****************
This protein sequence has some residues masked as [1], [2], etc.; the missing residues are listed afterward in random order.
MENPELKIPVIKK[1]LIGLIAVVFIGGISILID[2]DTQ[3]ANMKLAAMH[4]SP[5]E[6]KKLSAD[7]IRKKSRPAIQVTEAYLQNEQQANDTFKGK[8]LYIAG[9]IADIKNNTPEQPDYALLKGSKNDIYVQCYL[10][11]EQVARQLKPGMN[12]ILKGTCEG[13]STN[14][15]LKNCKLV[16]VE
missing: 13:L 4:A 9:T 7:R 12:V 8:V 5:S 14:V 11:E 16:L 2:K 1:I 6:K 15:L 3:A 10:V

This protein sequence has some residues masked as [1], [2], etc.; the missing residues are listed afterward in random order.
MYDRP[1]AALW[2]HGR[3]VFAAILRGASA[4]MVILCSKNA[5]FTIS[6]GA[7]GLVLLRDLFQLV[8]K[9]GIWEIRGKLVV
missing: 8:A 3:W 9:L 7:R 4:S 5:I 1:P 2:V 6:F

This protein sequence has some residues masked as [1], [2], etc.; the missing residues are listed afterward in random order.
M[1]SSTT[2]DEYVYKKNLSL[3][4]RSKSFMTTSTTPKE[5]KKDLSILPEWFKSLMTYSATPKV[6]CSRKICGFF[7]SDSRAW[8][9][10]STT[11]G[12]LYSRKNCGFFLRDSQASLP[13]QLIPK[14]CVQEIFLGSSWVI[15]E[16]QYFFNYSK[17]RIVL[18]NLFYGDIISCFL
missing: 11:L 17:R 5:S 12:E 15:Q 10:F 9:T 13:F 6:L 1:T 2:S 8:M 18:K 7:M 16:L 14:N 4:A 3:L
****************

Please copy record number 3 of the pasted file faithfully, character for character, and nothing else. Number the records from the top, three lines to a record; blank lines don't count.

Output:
This protein sequence has some residues masked as [1], [2], etc.; the missing residues are listed afterward in random order.
M[1]SSTT[2]DEYVYKKNLSL[3][4]RSKSFMTTSTTPKE[5]KKDLSILPEWFKSLMTYSATPKV[6]CSRKICGFF[7]SDSRAW[8][9][10]STT[11]G[12]LYSRKNCGFFLRDSQASLP[13]QLIPK[14]CVQEIFLGSSWVI[15]E[16]QYFFNYSK[17]RIVL[18]NLFYGDIISCFL
missing: 11:L 17:R 5:S 12:E 15:Q 10:F 9:T 13:F 6:L 1:T 2:S 8:M 18:K 7:M 16:L 14:N 4:A 3:L